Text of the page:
Here in the Pinellas County, which offers far fewer transit options than other cities of similar population around the country, transit ridership has jumped 19% since 2008. During that same period, PSTA has cut service and raised fares- two factors that typically reduce transit ridership.  In Pinellas, however, ridership continues at all-time record highs. In fact, more than 14.45 million rides taken on PSTA last year.

Along with cutting demand for foreign oil, reducing pollution and offering affordable transportation options, PSTA protects our environment in many other ways such as:

PSTA Recycles:

  • Engine Coolant
  • Waste oil
  • Sludge from parts cleaners
  • Metal from used and unserviceable vehicle parts
  • Lacquer thinner
  • Fluorescent light bulbs
  • Water in the PSTA bus washing facility
  • Paper
  • Cardboard
  • Aluminum
  • Plastics
  • Ink and toner cartridges

PSTA also operates 40 fuel-efficient, diesel-electric hybrid buses (out of a fleet of 195 full sized buses) that average a 32% improvement in fuel economy over standard diesel models. The fuel savings for these environmentally friendly vehicles depends upon the route on which a bus operates.  Lower speed routes with many stops, such as Gulf Blvd., allow for the greatest use of the electric component of the diesel-electric technology and leads to the greatest fuel economy. PSTA is pleased to announce that the agency has eight more diesel-electric hybrid SmartBuses on order for 2014.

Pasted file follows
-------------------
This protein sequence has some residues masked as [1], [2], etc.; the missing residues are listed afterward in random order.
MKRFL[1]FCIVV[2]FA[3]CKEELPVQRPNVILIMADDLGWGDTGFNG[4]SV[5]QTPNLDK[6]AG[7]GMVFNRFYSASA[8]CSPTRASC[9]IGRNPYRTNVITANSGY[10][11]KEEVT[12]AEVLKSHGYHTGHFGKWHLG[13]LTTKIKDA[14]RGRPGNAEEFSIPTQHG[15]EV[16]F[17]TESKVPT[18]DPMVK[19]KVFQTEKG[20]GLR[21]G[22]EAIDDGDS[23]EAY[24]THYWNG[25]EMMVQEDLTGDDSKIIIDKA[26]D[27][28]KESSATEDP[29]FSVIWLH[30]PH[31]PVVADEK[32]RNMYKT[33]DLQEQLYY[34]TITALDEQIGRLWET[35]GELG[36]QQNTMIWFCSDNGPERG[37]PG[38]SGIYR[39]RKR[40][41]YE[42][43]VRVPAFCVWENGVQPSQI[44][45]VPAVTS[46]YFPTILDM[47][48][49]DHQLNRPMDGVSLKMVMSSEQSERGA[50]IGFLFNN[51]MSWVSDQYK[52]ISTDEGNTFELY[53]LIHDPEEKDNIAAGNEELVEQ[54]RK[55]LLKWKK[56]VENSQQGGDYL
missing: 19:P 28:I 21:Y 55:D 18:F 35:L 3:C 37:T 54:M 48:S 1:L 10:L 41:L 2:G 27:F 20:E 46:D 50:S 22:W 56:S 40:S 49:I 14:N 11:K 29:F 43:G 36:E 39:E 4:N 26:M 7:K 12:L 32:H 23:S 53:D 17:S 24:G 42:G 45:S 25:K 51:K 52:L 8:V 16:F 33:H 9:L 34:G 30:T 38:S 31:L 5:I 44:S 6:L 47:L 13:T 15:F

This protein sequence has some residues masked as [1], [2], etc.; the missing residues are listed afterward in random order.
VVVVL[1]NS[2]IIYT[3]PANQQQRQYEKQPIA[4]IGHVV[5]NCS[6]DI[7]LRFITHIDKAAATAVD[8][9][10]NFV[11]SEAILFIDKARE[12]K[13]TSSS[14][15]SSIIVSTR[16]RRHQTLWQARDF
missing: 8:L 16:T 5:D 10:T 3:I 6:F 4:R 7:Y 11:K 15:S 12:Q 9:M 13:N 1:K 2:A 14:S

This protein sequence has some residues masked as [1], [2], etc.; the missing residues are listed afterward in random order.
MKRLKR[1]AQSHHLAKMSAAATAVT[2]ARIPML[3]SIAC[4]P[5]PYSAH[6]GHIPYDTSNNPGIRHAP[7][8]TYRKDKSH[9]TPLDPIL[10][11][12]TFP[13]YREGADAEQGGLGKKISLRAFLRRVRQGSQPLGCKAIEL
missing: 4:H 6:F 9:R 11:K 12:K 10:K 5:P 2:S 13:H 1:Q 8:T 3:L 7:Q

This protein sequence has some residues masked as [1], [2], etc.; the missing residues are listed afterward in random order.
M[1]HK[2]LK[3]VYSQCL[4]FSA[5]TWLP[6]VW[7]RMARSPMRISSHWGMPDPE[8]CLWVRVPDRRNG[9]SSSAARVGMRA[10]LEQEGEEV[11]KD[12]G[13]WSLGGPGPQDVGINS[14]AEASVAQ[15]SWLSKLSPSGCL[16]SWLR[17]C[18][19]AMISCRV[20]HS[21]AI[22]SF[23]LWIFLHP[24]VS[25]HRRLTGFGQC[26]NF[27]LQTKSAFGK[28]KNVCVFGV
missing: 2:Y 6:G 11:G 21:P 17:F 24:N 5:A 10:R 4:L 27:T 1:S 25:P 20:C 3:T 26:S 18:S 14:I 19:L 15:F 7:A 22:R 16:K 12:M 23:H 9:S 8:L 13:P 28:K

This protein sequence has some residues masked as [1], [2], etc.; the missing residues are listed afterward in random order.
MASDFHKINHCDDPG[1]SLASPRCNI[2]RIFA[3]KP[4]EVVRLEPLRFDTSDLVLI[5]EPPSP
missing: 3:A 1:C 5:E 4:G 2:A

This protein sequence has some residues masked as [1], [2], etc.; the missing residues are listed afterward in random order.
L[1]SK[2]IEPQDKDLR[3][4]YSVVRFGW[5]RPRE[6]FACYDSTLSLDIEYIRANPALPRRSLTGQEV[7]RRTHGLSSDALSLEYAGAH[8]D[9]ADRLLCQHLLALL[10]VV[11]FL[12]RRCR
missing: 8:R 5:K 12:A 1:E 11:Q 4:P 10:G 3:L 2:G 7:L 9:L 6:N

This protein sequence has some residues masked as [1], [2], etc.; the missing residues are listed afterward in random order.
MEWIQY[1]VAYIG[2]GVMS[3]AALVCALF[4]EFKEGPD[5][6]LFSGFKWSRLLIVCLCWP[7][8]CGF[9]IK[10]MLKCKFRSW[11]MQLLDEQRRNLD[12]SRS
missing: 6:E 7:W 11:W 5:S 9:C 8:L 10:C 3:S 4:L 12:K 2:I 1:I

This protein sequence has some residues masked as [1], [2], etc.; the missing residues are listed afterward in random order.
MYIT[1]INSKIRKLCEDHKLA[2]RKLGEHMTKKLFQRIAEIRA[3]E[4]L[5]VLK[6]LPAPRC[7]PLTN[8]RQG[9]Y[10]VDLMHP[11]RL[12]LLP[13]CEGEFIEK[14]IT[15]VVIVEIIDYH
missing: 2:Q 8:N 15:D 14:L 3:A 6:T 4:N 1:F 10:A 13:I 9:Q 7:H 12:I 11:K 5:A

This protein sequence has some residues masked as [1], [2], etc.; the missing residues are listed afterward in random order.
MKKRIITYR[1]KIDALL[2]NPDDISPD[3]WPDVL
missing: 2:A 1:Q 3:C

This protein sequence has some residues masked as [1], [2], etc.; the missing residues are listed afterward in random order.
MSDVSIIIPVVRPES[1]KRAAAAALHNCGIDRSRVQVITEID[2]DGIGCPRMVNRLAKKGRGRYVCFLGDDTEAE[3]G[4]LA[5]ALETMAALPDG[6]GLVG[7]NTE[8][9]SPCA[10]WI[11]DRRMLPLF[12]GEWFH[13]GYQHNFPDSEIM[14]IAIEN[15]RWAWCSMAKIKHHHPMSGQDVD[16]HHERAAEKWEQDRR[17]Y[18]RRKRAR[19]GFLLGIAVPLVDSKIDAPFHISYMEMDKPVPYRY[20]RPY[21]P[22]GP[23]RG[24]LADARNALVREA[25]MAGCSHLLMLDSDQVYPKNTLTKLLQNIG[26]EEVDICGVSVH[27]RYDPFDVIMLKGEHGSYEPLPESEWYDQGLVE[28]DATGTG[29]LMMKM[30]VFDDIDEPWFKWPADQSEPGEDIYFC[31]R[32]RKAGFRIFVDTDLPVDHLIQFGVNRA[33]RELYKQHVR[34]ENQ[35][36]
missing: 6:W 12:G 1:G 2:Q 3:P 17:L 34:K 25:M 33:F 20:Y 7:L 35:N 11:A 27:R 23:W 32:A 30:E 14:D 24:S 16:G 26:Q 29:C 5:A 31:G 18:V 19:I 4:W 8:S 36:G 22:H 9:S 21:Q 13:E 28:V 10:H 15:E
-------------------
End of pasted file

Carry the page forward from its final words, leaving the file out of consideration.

To learn more about using PSTA, visit www.PSTA.net and to learn more about the future of public transit in Pinellas County and to learn about the Greenlight Pinellas Plan, visit www.greenlightpinellas.com.

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2 Comments

Filed under Behind the Scenes, Press Releases, Sustainability, Transit Data